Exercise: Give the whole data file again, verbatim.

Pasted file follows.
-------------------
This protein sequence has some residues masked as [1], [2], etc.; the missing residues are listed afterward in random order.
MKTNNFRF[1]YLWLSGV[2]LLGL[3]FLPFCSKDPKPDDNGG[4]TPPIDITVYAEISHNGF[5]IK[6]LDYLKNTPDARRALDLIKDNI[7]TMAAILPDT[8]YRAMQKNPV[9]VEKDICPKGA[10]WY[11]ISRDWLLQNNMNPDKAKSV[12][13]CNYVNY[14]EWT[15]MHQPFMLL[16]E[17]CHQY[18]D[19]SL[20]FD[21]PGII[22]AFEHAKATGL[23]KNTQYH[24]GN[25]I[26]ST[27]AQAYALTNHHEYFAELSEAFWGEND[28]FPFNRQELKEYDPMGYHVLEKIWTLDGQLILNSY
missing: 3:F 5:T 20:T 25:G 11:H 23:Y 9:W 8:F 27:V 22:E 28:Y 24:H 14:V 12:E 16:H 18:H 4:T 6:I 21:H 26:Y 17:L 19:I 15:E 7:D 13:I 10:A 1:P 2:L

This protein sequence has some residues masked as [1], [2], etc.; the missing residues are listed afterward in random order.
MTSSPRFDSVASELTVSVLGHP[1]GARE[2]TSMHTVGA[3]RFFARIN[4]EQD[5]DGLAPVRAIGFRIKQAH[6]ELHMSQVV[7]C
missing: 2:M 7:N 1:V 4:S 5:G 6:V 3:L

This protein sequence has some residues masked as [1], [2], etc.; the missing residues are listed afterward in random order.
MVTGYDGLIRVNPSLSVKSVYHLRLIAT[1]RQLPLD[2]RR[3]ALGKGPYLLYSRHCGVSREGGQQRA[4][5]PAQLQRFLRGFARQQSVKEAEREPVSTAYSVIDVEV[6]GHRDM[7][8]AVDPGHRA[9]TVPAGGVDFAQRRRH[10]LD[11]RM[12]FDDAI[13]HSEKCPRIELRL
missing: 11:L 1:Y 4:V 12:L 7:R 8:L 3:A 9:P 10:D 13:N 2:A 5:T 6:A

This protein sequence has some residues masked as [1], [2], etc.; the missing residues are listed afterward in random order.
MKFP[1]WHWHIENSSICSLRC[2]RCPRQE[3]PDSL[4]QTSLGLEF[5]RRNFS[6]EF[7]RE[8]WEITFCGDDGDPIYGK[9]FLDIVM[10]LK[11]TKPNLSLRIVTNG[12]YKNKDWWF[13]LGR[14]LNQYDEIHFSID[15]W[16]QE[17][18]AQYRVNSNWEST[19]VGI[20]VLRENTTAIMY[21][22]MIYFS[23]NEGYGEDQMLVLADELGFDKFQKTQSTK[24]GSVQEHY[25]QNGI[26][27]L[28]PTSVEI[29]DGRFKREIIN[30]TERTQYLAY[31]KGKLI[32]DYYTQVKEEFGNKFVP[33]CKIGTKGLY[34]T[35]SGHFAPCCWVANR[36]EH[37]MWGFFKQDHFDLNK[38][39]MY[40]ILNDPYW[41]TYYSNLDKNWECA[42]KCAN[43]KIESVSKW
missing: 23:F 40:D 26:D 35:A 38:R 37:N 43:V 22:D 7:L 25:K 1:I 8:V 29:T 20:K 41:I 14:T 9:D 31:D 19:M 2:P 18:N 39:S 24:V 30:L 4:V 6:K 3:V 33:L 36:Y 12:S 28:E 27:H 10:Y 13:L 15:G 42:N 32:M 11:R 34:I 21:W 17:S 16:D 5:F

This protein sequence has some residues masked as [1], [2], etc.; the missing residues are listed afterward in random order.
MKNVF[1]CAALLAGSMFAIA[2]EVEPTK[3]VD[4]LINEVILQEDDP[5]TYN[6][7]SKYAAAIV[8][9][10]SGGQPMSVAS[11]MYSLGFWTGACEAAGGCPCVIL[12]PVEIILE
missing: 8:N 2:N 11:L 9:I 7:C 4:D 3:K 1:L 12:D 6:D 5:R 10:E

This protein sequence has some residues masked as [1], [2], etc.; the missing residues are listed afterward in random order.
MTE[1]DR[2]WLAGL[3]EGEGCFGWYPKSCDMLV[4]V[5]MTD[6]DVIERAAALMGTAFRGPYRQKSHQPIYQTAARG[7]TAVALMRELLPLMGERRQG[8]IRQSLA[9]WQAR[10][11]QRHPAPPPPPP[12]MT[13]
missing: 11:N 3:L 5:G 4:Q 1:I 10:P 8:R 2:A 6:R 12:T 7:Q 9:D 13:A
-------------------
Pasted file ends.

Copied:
This protein sequence has some residues masked as [1], [2], etc.; the missing residues are listed afterward in random order.
MKTNNFRF[1]YLWLSGV[2]LLGL[3]FLPFCSKDPKPDDNGG[4]TPPIDITVYAEISHNGF[5]IK[6]LDYLKNTPDARRALDLIKDNI[7]TMAAILPDT[8]YRAMQKNPV[9]VEKDICPKGA[10]WY[11]ISRDWLLQNNMNPDKAKSV[12][13]CNYVNY[14]EWT[15]MHQPFMLL[16]E[17]CHQY[18]D[19]SL[20]FD[21]PGII[22]AFEHAKATGL[23]KNTQYH[24]GN[25]I[26]ST[27]AQAYALTNHHEYFAELSEAFWGEND[28]FPFNRQELKEYDPMGYHVLEKIWTLDGQLILNSY
missing: 3:F 5:T 20:T 25:G 11:H 23:Y 9:W 8:F 27:V 22:E 28:Y 24:H 14:V 12:E 16:H 18:H 4:T 6:I 21:H 26:Y 17:L 19:I 15:E 7:D 13:I 10:A 1:P 2:L

This protein sequence has some residues masked as [1], [2], etc.; the missing residues are listed afterward in random order.
MTSSPRFDSVASELTVSVLGHP[1]GARE[2]TSMHTVGA[3]RFFARIN[4]EQD[5]DGLAPVRAIGFRIKQAH[6]ELHMSQVV[7]C
missing: 2:M 7:N 1:V 4:S 5:G 6:V 3:L

This protein sequence has some residues masked as [1], [2], etc.; the missing residues are listed afterward in random order.
MVTGYDGLIRVNPSLSVKSVYHLRLIAT[1]RQLPLD[2]RR[3]ALGKGPYLLYSRHCGVSREGGQQRA[4][5]PAQLQRFLRGFARQQSVKEAEREPVSTAYSVIDVEV[6]GHRDM[7][8]AVDPGHRA[9]TVPAGGVDFAQRRRH[10]LD[11]RM[12]FDDAI[13]HSEKCPRIELRL
missing: 11:L 1:Y 4:V 12:L 7:R 8:L 3:A 9:P 10:D 13:N 2:A 5:T 6:A

This protein sequence has some residues masked as [1], [2], etc.; the missing residues are listed afterward in random order.
MKFP[1]WHWHIENSSICSLRC[2]RCPRQE[3]PDSL[4]QTSLGLEF[5]RRNFS[6]EF[7]RE[8]WEITFCGDDGDPIYGK[9]FLDIVM[10]LK[11]TKPNLSLRIVTNG[12]YKNKDWWF[13]LGR[14]LNQYDEIHFSID[15]W[16]QE[17][18]AQYRVNSNWEST[19]VGI[20]VLRENTTAIMY[21][22]MIYFS[23]NEGYGEDQMLVLADELGFDKFQKTQSTK[24]GSVQEHY[25]QNGI[26][27]L[28]PTSVEI[29]DGRFKREIIN[30]TERTQYLAY[31]KGKLI[32]DYYTQVKEEFGNKFVP[33]CKIGTKGLY[34]T[35]SGHFAPCCWVANR[36]EH[37]MWGFFKQDHFDLNK[38][39]MY[40]ILNDPYW[41]TYYSNLDKNWECA[42]KCAN[43]KIESVSKW
missing: 23:F 40:D 26:D 35:A 38:R 37:N 43:V 22:D 7:L 25:K 1:I 8:V 29:T 20:K 41:I 14:T 9:D 31:D 19:M 2:P 18:N 39:S 24:V 30:L 4:V 6:K 3:V 33:L 36:Y 12:S 28:E 27:H 10:Y 13:L 15:G 42:N 32:M 11:R 34:I 21:W 17:S 16:D 5:F

This protein sequence has some residues masked as [1], [2], etc.; the missing residues are listed afterward in random order.
MKNVF[1]CAALLAGSMFAIA[2]EVEPTK[3]VD[4]LINEVILQEDDP[5]TYN[6][7]SKYAAAIV[8][9][10]SGGQPMSVAS[11]MYSLGFWTGACEAAGGCPCVIL[12]PVEIILE
missing: 8:N 2:N 11:L 9:I 7:C 4:D 3:K 1:L 12:D 6:D 5:R 10:E

This protein sequence has some residues masked as [1], [2], etc.; the missing residues are listed afterward in random order.
MTE[1]DR[2]WLAGL[3]EGEGCFGWYPKSCDMLV[4]V[5]MTD[6]DVIERAAALMGTAFRGPYRQKSHQPIYQTAARG[7]TAVALMRELLPLMGERRQG[8]IRQSLA[9]WQAR[10][11]QRHPAPPPPPP[12]MT[13]
missing: 11:N 3:L 5:G 4:Q 1:I 10:P 8:R 2:A 6:R 12:T 7:Q 9:D 13:A